Place:Hemyock, Devon, England

Watchers
NameHemyock
Alt namesHamihocsource: Domesday Book (1985) p 81
Hamihochsource: Domesday Book (1985) p 81
Hemmicksource: Family History Library Catalog
TypeVillage, Parish
Coordinates50.9°N 3.217°W
Located inDevon, England
See alsoHemyock Hundred, Devon, Englandhundred of which the parish was a part
Culmstock Rural, Devon, Englandrural district in which it was located 1894-1935
Tiverton Rural, Devon, Englandrural district to which it was transferred in 1935
Mid Devon District, Devon, Englanddistrict municipality in which the area is located since 1974
source: Getty Thesaurus of Geographic Names
source: Family History Library Catalog
the following text is based on an article in Wikipedia

Hemyock is a village in Devon, England. It is located approximately five miles from the Somerset town of Wellington. The village population at the 2011 Census was 1,519.

Hemyock is the largest village on the Blackdown Hills, where it covers an area of about 2350 hectares on the northwest side.

From 1894 Hemyock was in the Culmstock Rural District until 1935 when the rural district was abolished. It was transferred to the Tiverton Rural District until 1974 when it became part of the Mid Devon District.

Hemyock is a typical upland settlement consisting of a central "town" surrounded by a number of hamlets (Culm Davey, Millhayes, Simonsburrow, Ashculme, Tedburrow, Madford, Mountshayne, etc.). From the 16th century to the early 19th century much of the parish's wealth came from the production of wool.

Hemyock Castle is a crenellated manor house. Over the centuries, Hemyock Castle had many notable owners including Lord Chief Justice Sir John Popham (1531–1607) and General Sir John Graves Simcoe, the first lieutenant-governor of Upper Canada appointed in 1792. The Cadbury family, of chocolate fame, is said to have originated in Hemyock.

Registration Districts

Research Tips

  • Ordnance Survey Maps of England and Wales - Revised: Devonshire Northand Devonshire South illustrate the parish boundaries of Devon when rural districts were still in existence. The maps publication year is 1931. The maps blow up to show all the parishes and many of the small villages and hamlets. These maps are now downloadable for personal use.
  • GENUKI has a new map feature on its individual Devon parish pages. Each parish page includes an outline map of parishes in the region of the one under inspection. By clicking on this map the user is taken to a blow-up of Historic Parishes of England and Wales: an Electronic Map of Boundaries before 1850 with a Gazetteer and Metadata [computer file] provided by R. J. P. Kain and R. R. Oliver of the History Data Service of Colchester, Essex (distributed by UK Data Archive).
  • Devon County Council's Record Offices and Local Studies Libraries are being reorganized and amalgamated to form the Devon Heritage Services, comprising the Devon Heritage Centre (Exeter) and the North Devon Record Office (Barnstaple). These developments, which are described in Historical Records: A New Future for Devon's Heritage, do not affect the other major Devon archive, the Plymouth & West Devon Record Office, or the Local Studies Library, which are located in Plymouth and come under the Plymouth City Council. (Devon FHS report that Plymouth Record Office has just aquired new premises.) There is a guide entitled Which heritage centre or record office should I visit? which is provided to explain the organization further.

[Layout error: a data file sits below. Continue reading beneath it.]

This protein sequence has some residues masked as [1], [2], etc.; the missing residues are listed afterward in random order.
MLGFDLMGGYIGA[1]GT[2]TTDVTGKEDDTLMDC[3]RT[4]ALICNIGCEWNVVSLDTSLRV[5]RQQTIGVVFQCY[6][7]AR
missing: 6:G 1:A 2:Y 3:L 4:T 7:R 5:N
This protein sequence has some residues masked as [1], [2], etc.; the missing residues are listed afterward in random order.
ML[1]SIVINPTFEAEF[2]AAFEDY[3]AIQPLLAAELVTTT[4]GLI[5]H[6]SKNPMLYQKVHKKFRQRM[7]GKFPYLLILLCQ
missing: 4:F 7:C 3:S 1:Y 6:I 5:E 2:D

• Devon Family History Society Mailing address: PO Box 9, Exeter, EX2 6YP, United Kingdom. Specialized contacts for membership, publications, queries, etc. The society has branches in various parts of the county. It is the largest Family History Society in the United Kingdom.
  • Devon has a Online Parish Clerk (OPC) Project. Only about half of the parishes have a volunteer contributing local data. For more information, consult the website, especially the list at the bottom of the homepage.
  • GENUKI makes a great many suggestions as to other websites with worthwhile information about Devon as well as leading to a collection of 19th century descriptions of each of the ecclesiastical parishes. Devon is one of the counties on the GENUKI website that has recently (summer 2015) been updated. The maps described above are just one of the innovations.
  • The FamilySearch Wiki provides a similar information service to GENUKI which may be more up-to-date. An index of parishes leads to notes and references for each parish.
  • A Vision of Britain through Time has
  1. organization charts of the hierarchies of parishes within hundreds, registration districts and rural and urban districts of the 20th century
  2. excerpts from a gazetteer of circa 1870 outlining individual towns and parishes
  3. reviews of population through the time period 1800-1960
  • More local sources can often be found by referring to "What Links Here" in the column on the left.
This page uses content from the English Wikipedia. The original content was at Hemyock. The list of authors can be seen in the page history. As with WeRelate, the content of Wikipedia is available under the Creative Commons Attribution/Share-Alike License.